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Winona Republican Herald: Monday, January 5, 1953 - Page 1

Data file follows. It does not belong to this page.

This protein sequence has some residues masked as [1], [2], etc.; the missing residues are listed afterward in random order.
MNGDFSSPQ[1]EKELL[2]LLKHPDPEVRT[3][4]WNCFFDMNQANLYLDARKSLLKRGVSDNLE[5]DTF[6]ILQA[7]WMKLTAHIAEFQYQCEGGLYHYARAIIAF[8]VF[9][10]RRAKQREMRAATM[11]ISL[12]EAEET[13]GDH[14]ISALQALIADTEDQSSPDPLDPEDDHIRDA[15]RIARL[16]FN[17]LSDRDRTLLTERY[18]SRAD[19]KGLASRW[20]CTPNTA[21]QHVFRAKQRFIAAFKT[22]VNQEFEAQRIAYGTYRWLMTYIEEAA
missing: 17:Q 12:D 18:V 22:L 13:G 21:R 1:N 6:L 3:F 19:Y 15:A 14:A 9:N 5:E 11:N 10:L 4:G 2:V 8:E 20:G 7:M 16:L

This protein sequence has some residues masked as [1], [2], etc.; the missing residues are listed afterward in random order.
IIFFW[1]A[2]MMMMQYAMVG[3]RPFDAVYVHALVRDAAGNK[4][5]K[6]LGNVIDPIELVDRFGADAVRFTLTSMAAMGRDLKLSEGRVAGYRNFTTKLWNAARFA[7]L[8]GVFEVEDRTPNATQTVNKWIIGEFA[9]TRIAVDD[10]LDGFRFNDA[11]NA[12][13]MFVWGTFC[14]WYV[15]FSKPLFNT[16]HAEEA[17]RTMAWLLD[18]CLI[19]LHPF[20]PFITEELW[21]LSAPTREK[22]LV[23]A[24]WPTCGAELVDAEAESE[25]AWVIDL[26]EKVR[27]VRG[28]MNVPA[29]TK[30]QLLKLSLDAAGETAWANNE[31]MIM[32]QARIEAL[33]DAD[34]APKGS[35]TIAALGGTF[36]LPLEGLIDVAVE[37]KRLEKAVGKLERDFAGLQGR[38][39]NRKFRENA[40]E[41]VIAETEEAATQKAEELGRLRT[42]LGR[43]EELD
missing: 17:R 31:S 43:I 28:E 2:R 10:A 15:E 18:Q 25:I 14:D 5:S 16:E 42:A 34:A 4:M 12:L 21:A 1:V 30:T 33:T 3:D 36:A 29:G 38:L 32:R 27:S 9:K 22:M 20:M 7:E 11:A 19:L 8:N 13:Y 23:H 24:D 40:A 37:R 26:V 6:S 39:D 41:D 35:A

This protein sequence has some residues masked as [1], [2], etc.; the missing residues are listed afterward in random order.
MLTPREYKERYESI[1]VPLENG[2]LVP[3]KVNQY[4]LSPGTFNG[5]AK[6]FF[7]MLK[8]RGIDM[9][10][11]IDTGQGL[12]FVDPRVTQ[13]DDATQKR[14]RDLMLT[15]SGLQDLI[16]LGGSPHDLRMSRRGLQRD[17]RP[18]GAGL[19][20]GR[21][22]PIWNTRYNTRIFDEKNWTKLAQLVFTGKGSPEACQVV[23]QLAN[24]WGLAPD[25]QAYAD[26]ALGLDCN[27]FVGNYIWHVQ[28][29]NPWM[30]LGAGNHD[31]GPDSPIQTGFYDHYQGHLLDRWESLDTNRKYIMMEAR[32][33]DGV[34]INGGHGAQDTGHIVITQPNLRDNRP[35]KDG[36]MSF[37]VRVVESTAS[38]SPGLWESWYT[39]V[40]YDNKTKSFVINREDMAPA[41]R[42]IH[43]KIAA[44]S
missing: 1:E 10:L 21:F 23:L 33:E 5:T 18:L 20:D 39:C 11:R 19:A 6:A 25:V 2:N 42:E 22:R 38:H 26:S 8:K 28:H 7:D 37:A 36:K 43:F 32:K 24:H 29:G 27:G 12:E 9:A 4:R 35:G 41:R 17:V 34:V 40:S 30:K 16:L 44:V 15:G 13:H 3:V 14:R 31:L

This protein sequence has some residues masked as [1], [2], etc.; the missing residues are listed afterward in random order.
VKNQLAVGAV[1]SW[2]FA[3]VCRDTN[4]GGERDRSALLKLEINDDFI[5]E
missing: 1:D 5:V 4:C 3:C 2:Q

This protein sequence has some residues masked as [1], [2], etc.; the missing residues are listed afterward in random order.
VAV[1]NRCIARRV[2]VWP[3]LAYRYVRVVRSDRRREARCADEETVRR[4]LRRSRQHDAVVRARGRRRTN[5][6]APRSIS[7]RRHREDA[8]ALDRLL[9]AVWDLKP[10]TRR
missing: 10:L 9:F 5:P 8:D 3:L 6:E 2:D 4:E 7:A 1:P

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   Winona Republican-Herald, The (Newspaper) - January 5, 1953, Winona, Minnesota                              Fair, Continued Cold Tonight; Snow Tuesday Dial 3322 To Place Your Want Ad VOLUME 52, NO. 271 SIX CENTS PER COPY WINONA, MINNESOTA, MONDAY EVENING, JANUARY 5, 1953 EIGHTEEN PAGES Danger of War Less, Churchill Maintains Winston Churchill received a welcoming handshake from his old friend Bernard Baruch, left, on deck of the liner Queen Mary upon his arrival in New York today. Churchill will be Barucb's bouse guest in New York before bis departure for Jamaica, B. W. I., after seeing President-elect Eisenhower and President Truman. (AP Wirephoto to The Republican-Herald) Congr ess Plans Rites Formalizing Election of Ike By WILLIAM F. ARBOGAST WASHINGTON Members of the new Republican Congress con- cerned themselves principally today- with committee assignments while waiting for tomorrow's ceremony which will formally declare Dwight D. Eisenhower elected as president. A The Senate and the House, which convened and organized baturday, will meet jointly tomorrow to tabulate the electoral votes and offici- wiii meet juiu jr declare Eisenhower and Rich- ard M. Nixon the next president and vice president of the U, S. Resisting Reds In Korea Doing Most Good, Claim By GEORGE CORNELL NEW YORK Chur- chill arrived in the United States today with.this firm the British want no. extension of the war in Korea. Shortly thereafter, arrangements were announced for the British prime minister to meet with President-elect Dwight Eisenhower this afternoon. The announcement said Church- ill and Eisenhower will meet at the home of financier Bernard Baruch, where Churchill is staying on his visit here. The two will dine together tonight. Fight Helps As a prelude to the meeting, Churchill told a .shipboard press conference that resistance to ag- gression in Korea had helped lessen the danger of a third world war. But be spoke out against an ex- tension of the war because of the danger in Europe. He 'said the danger of a world war "has re- ceded during the last year." He told a news conference aboard the Queen Mary that the Korean War means "that Soviet aggression has been resolutely and fully con- fronted." "That has been the greatest event of the past five he said. The 78-year-old British leader said his country was against any "definite extension" of the Korean War. Trade Tariffs He expressed distress with Amer- ican trade tariffs, and said the U. S. had failed to fully share its atomic information Britain. Churchill declined TODAY ave The meeting will be held in the House chamber. Except for the" likelihood of a Senate rules fight, the outcome of which was pretty much a foregone conclusion, and the receipt of sev- eral messages from the expiring Truman administration, the new ment in the situation." Russ H Facts on H-Bomb By JOSEPH and STEWART ALSOP WASHINGTON No American and the other outlining his views with Great to indicate what subjects his talks with Eisen- hower cover. The meeting has been labeled an "informal" one, but British government spokesmen have said it may touch on a wide range of international questions. Churchill said that prospects for peace this year "certainly are not less encouraging than they were in 1952." To a newsman who wanted to Dodge Given Free Financial Hand by Ike Warren Burger, St. Paul, Named, Aid to Brownell By MARVIN L. ARROWSMITH NEW YORK LK An associate of President-elect Eisenhower sak today that Joseph M. Dodge federal budget director will have perhaps unprecedented authority in shaping fiscal policy. This associate, who asked no to be named, talked of Dodge's role as Eisenhower made read; to meet with four Republican sen ators William F. Knowland o California, new chairman of the Senate GOP Policy Committee Hugh Butler of Nebraska, GUI Cordon of Oregon and Arthur V Watkins of Utah. Eisenhower headquarters sail each of the senators had askec for an appointment and that ar rangements had been made for them to come in together. The headquarters' said it had no ad vanqe information on why the law makers wanted to see the gen eral. Afternon Free Eisenhower's afternoon schedule was free of visitors pending the arrival in New York this morning of Prime Minister Winston Church ill of Britain. The general and his old friend plan to confer informal ly, but no time had been set for the meeting. Eisenhower aides said the ses sion probably would be held to morrow, but they were not ruling out an earlier meeting. The President-elect announced the appointment of Dodge as di rector of 'the Budget Bureau over the weekend and asked him to sit in at Cabinet meetings. Dodge, 62-year-old Detroit banker with s long record of government serv- ice, has been serving since Nov as Eisenhower's fiscal liaison man with the outgoing Truman ad- ministration. Eisenhower also chose three men'to serve in key jobs in the Justice Department under Herbert Brownell general-des- ignate.The; three, Earned as assist- ant attorneys general, are: Warren OIney III of Berkeley Calif., ti be chief of one of the department's most important units ie Criminal Division. Olney, 48 formerly was head counsel of Cal- know whether the danger of world i jfornia's Special Study Commission war had subsided, the prime minis-'-- ter replied _________t "Leave out the word subsided I Claims Divi- for the word receded." ChurchiU, making his 12th visit to the U. S., looked jaunty in a black outfit and yachting cap. Concerning the Korean War, the prime minister said, "We must go on and hold our does- n't mean there will be no improve- Congress will then mostly I mark time until Eisenhower is in- augurated two weeks from to- i morrow. i Two presidential messages are j due later in the week, one trans- I milling President Truman's budget I for the fiscal year starting July 1 high official has the faintest doubt that the Kremlin now knows the salient facts about the American hydrogen bomb. At this very mo- ment, beyond question, the Soviet strategists are recasting their war plans in the light of the existence of this weapon which blotted out an atoll. Equally certainly, they are also '-thinking of the next phase, which we should be thinking about too, when the Kremlin will have an'H-bomb of its own. In these circumstances it is ludi- is downright that the facts about the H-bomb are being concealed from the Am- erican people. They can be, and have been, ascertained by ths same non-secret processes used by the Russian intelligence. And here they are. The first point to note is that all expectations, both official and un- official, were surpassed by the last explosion at Eniwetok. It. was fairly well-known that the original aim was to build a one megaton in other words, a bomb 50 times more powerful than the Hiroshima bomb, with an explo- sive power of one million tons of TNT. Doubts Expressed There were widespread doubts that even this aim could be attain- ed, because of the undreamed of complexity of the technical pro- blems, involved. Prior to the Eni- wetok test, the- official word was passed that the object to be ex- ploded was not going to be a'bomb at all. It was going to be a mere "ex- perimental mechanism" deriving most of its power from plutonium fusion, which is the power source of conventional atomic bombs. At best, it was only going to demon- strate the capabilities of hydrogen fusion, which is the quite different and infinitely more terrible pow- er source of hydrogen bombs, as well as the source of the sun's heat that maintains life on earth. All this cautious preliminary damping-down has now turned out to be utterly misleading. As things (Continued on 2, Column 5.) ALSO PS on the state of the union. The State of the Union' message is expected Wednesday. The budget message is due Friday. Neither will be delivered personally by the President. A third message, an economic report, may reach Con- gress early next week. probably won't pay (Continued on Page 16, Column 3.) CONGRESS Asked whether Britain opposed any moves to extend the conflict, Churchill said: Great Pity "I think it would be a great pity for the United Nations the United States go wandering about all over this vast to make any definite extension of the war." He said there are "worse things than a such as that which prevails in Korea. "There's a he said.. Churchill said Korea has brought "consolidation of the chances for world by uniting the free, nations against aggression and by sparking a Western military build- up.. sion, which handles all civil suits filed by and against the govern ment. Burger, 45, has been a prac- ticing attorney in St. Paul since 1931. J. Lee R'ankin of Lincoln, Neb., to be in charge of the Executive Adjudications Division. That unit prepares presidential proclama- tions and executive orders which require legal advice. Rankin, 45, has been practicing law since 1930. The 3 Jobs three Justice" Department appointees each will receive a salary of a year. Dodge as budget director will be paid All four are Republicans. Eisenhower's press secretary, James C. Hagerty, said all four appointments had been cleared with Republican senators from the home states of the men named. Sen. Robert A. Taft of Ohio, the (Continued on Page 16, Column 2.) !KE Firemen Fought A in Kansas City, Mo., today caused by an explosion in a restaurant which was located at the left out of the picture. The blast destroyed the eating place and the fire gutted the block of buildings next to it. Besides the safe company and the insurance firm also was demolished. (AP Wirephoto to The Republican- Herald) Cleared; To Retire July I Vice President-Elect Richard Nixon and Vice President Alben Barkley, talk things over following the opening of the 83rd United States Congress Saturday. The official, business took only 69 minutes with the big issue, being a proposal that the individual income tax for 1953 be cut 5 and one-half per cent. The existing rule states that an 11 per cent reduction starts the first of next year. Preceding his talk with Nixon, Mr. Barkley administered the oaths to 97 new and re-elected senators. Ferguson to Hunt Reds in U. S. Jobs By G. MILTON KELLY WASHINGTON sources, said today Sen. Ferguson (R-Mich) will command a Senate investigations subcommittee task force." hunting for Communists in the government and toe United NatiThe sources, declining to be named, said Sen. WilliamsJR-De'l.) may abandon his 'lone-wolf-role as a sleuth for scandals-in the inter- nal Revenue Bureau to head an- other of the gjoup's task forces which will investigate that agency. There was no immediate com- ment from Williams. The informants said announce- ment that Ferguson will take the post "will signal the official de- cision to shift the Senate's Com- munist investigation out of the hands of the internal security sub- committee" on which the Michigan senator was the senior Republican member. The investigations and internal security subcommittees have been vying for assignment as the Sen- ate's official Red-hunters. Sen. McCarthy who will head the investigations subcommit- tee, and Ferguson told a reporter it was too soon to make any an- nouncements. But it was learned that Ferguson has decided to quit the judiciary committee, parent of the internal security group, and join both the Senate Foreign Relations and Gov- ernment Operations Committees. The investigations subcommittee is a branch of the latter. Under McCarthy, the subcom- mittee's task force method would assign various members to specific investigations. However, Sen. McGarran (D- Nev) predicted last night that the internal security subcommittee, which he headed in the last Con- gress, .will have more questions to ask the' State Department about its loyalty check of Americans em- ployed by the United Nations. McCarran contended in a state- ment that information from the de- partment itself shows that loyalty :o the United States was a secon- dary considered at n such checks. McCarran's statement was based on a State Department memoran- dum dealing with secret arrange- ments made in 1949. The arrange- ments governed how the depart- ment would fill U.N. requests for data on U. S. citizens employed by or applying for jobs with the U.N. WEATHER FEDERAL FORECAST Winona and and continued cold tonight. Tuesday be- coming cloudy with occasional light snow, continued cold. Low tonight in city and in country. High Puesday 15. LOCAL WEATHER Official observations for the 24 hours ending at 12 m. Sunday: Maximum, 29; minimum, 20; noon, 25; precipitation, none. Official observations for the 24 hours ending at 12 m. today: Maximum, 28; minimum, 3; noon, 4; precipitation, Vt inch snow; sun sets tonight at sun rises tomorrow at AIRPORT WEATHER (North Central Observations) Max. temp.-25 at p.m. Sun- day, min. 0 at a.m. .today. 'Joon readings Temperature 4, skies clear, visibility 15 miles, wind 8 jniles per hour from west north- west, barometer 29.99 steady, hu- midity 63 per cent. Electric Chair Date of Jan. 14 Awaits 2 Spies NEW YORK Julius and Eth- el Rosenberg, the convicted hus- band and wife atom spy team, are scheduled to go to the electric chair in Sing Sing Prison on Jan. 14 at 10 p.m. their attorney says. However, their execution may be delayed by further appeals. Their attorney, Emanuel H. Bloch, said Sunday that U. S. Mar- shal William A. Carroll fixed the precise day and hour of the sched- uled execution. Previously their trip to tbe death chair had been set for the week of Jan, 11 by Fed- eral Judge Irving R. Kaufmaa, who presided at the trial. Bloch said he .was given the in- formation Saturday when he took the Rosenbergs' sons, Michael, 9, and Robert, 5, to the prison for a visit with their parents. Kaufman on Friday denied the latest plea for clemency by the pair, who were convicted of con- s p i ria c y to transmit American atomic bomb secrets to Russia. The jurist said he still considered their crime "worse than murder." The Rosenbergs have now ap- pealed- their convictions through every available court including tbe U. S. Supreme Court and their last recourse now appears to be a plea for clemency from the White House. Will Help Install Proposed Charges By JACK B. MACKAY STILLWATER Leo Utecht resumed his duties at the StiUwater prison this morning after a full scale investigation of prison conditions, then called his deputies together and announced he will re- tire July i, 1953. ,e It was the first time he had entered the prison since Dec. 16, when be absented himself at the request of Jarle Leirfallom, state director of public institutions, to conduct a probe of alleged irregu- larities. Summoning his deputies to his office a few minutes after he entered, Utecht read a long letter that he had given Leirfallom Sun- day revealing his plans. Utecht said "the most important thing" in Leirfallom's report, of which he had been apprised, was the fact that "it showed that my personal integrity and honor has been maintained and vindicated." He disclosed he originally had planned to quit next Feb. 12, when he reaches his 65th birthday, and that three years ago he purchased a home in Stillwater in anticipation of ratiring. But, he added, he wants to wind up his prison career by working to help "put over" a progressive pro- gram for the prison. He said he will support wholeheartedly the "for- ward-looking changes" now recom- mended by Leirfallom. In his letter to Leirfallom, read to the deputies, Utech't said: "I am very interested in the proposed rehabilitation program, and feel that as my last major project at the prison, I would want to devote my energy to seeking sup. port for that program and also developing some immediate ad- ministrative changes. "I have been criticized for saying too little while the investigation was going on, but I felt it was all right to remain silent because I knew my personal record was clean and free from any improper deals with inmates or anyone connected with inmates. I also wanted to give you and your investigators full oppor- tunity to conduct a complete inves- tigation, and now that that has been done, no one can cry there has been a whitewash. "I certainly want it definitely understood that when I kept my silence during this investigation it did not mean that I accepted the misleading statements and innuen- does that were made by some per- sons, not officially a part of the in- vestigation. "As you know, I have been in the employ of the state continuous- ly for the last 38 years. During this time I; have been a guard, foreman, assistant deputy warden, and since Dec. 24, 1937, warden. I am proud of my record. I don't mind saying that one of the things about your investigation report which pleased me the most was your statement complimenting me on unusual diligence and devotion to duty." Utecht 'Jien related how he had made "a -good many adding that "the prison has come a long way since the day I took over" and mentioned the eight major'changes as follows: Installation of radio reception for each inmate; improvement of prison food utilizing a modern can- nery and frozen food locker sys- tem; creation of a farm colony for rehabilitation of inmates and doubling the farm production of good food; permitting men to have uncensored daily newspapers; abol- ishing the silent system- and removal of canes from the institu- tion; increased recreation periods and entertainment; creation of an Alcoholics Anonymous Chapter, and addition of civilian school teachers and craft classes. Wtrden Utecht Dope Traffic Charges Hoax, ST. PAUL Jarle Leirfallom, state director of public institutions, announced at a press conference today that "nothing was uncovered in our investigation of the Still- water prison which detracts from the personal character and integrity of Warden Leo Utecht." Leirfallom said Warden Utecht returned to the prison today to take over his usual duties and revealed; a letter from Utecht requesting re-, tirement July 1, 1953. He was reporting on an investiga- tion that started Dec. 17 on alleged irregularities.. His investigation re- vealed that charges of dope traffic at the' prison "turned out to be a hoax." About 20 interviewers, un- der Leirfallom's direction, conduct- ed the investigation. 'Specific Incidents' He said the state crime burean is continuing its probe on "specific incidents and charges of a serious or criminal nature" adding that the final report on this phase has State Legislators Caucus for Opening ST. PAUL Ufl Members of. Minnesota's 1953 Legislature cau- cused "today to organize for the 58th session which starts Tuesday. First to meet was the majority group, slated to hold a closed meet- ing at 2 p. m., to choose a presi- dent pro tempers- to succeed Sen. A. 0. Sletyold, Detroit Lakes', who lield the, job in the 1951 session. The one new senator in the group, Robert Dunlap, Plainview, will meet with 50 other senators. Dunlap succeeds the late Sen. James A. Carley, Plainview. Meeting two hours later.will be the minority group, including lib- erals and independents. This .16- man group is currently headed by Sen. B. G. Novaek, St. Paul. First session of the Legislature will open at noon with (wearing in ceremonies slated to take up the first session. John HarUe, Owatonna, seemed certain to win re-election as speak- er of the House. Gov. Anderson will be inaugurat- ed Wednesday for a two-year term, and will present his program to a-joint'session. The Senate is expected to be ready for a'ction by then, with the House committee assignments expected to take sever- al more days.- Chief problems facing the Legis- lature, include raising money for. state operations, demands for more school aid, fair .employment prac- tices legislation, efforts to get more state" aid for farm-to-market. roads and constitutional revision.: Gov. Anderson will, present his budget message the second week of the session. not bee-t made. The state public examiner also is (fonducting a study of inmate accounts, pur- chases and state-owned supplies. The director's announcement was made after he returned from the prison where he talked to inmates immediately after breakfast. In a general statement, Leirfal- lom said: "During the next six months per- iod, Warden Utecht will devote bis energies to installing a number of administrative changes and im- provements which we have dis- cussed. Furthermore, he will be using his knowledge and experience of prison matters to support1 Gov. Anderson's penal reform program. "The investigation showed sev- eral serious administrative defi- ciencies at the state prison which are not being minimized but which will be corrected as rapidly as possible. Two specific improve- ments have been singled out for immediate action. "The investigation also showed a prison philosophy which does not jibe with my own ideas of prison administration, some of which were acquired by me in graduate- courses in criminology and crime prevention. Thoroughly Discussed Both the administrative defi- ciencies and the differences in pris- on philosophy have been thorough- ly discussed with the warden dur- ing recent days for the purpose of assuring that administrative' changes and improvements will be made as rapidly as possible and the philosophy of 'the- prison will be changed to emphasize the re- habilitation of inmates. "However, I. fully recognize the importance of security and safe custody of prisoners at Stillwater and I recognize that Warden Utecht has a vast store of experience and knowledge which we hope to uti- lize to the fullest possible extent1 during his remaining, six months. "At the .present I have no person in mind a successor to Warden Utecht."